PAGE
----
Google Chromebook: Is It Simply a Myth, Scam or Must Have?

by Thomas on May 13, 2011 · 0 comments

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Wednesday, 11th May 2011, San Francisco: Google announce the proposal of chromebook at the Google conference I/O and the first few models should be available in Germany from 15th June. We decided to take a closer look at the chrome book in order to examine its suitability and latest features.

Time-Saving Wonder

It only takes eight seconds for the Google chromebook to boot up, making this an exciting device for time management fans provided you enjoy working on the internet. In chromebook you have everything apart from a classic hard drive.

Practical for Internet-Users and Self-Organisers

The Cloud: all apps, documents and settings are saved in the cloud, which means you can access your data online, even if you were to lose your chromebook. The operating system, chrome OS, enables you to use Google mail, calendar and docs as well as other files and offers a data manager, which additionally allows you to secure your data locally onto a SD-card or USB stick. The chromebook is therefore the ideal alternative for all who mainly use their PC for emails, the internet, word processing and self-organisation with the use of web applications like Google calender, TimeTac or Wunderlist.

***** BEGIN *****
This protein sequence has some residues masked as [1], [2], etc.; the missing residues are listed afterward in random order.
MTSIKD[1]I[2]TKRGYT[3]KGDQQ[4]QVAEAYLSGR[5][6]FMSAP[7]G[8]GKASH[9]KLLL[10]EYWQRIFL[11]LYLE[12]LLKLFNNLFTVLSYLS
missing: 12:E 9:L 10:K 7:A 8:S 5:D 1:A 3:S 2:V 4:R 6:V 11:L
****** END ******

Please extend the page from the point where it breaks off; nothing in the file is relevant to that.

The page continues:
Persistent Endurance Runner Instead of Hardware Highlight

The first chromebooks are coming from Samsung and Acer – they are small and reasonably priced. The Samsung Chromebook has a battery time of over 8 hours where as the Acer model lasts for around 6 hours. Both chrome books are equipped with the new Dual-Core Atom processor N570. WLAN, Bluetooth, a HD webcam, 2 USB ports, an SD card reader and 16 GB SD saver are all standard features, whilst UMTS is optionally available. According to Google Chrome Vice-President Sundar Pichai, prices for the chromebook start from around US$349.

Acceptance is a Question of Time

Has the chromebook a chance of acceptance? We think so – principally at least. In America, there are already obituaries on locally installed software and in Germany alone, more than 70% of all households already have internet access. However, some hesitation still exists to save data in the cloud in spite of high safety standards and strict data protection conditions, which can only suggest that gaining confidence in the cloud grows with time. In our view, the chromebook should be of particular interest to private users, scholars, students and office workers, in particular, as Google intends to offer lease models to firms and universities.

This official video shows you exactly what the chromebook can do:

There is also an interesting picture series for the Samsung chromebook on Techcrunch: the picture series.

So what do you think? Does the chromebook have a chance? Do you use internet applications for your time management or other things? Which doubts do you have and which advantages do you see? We look forward to reading your comments.

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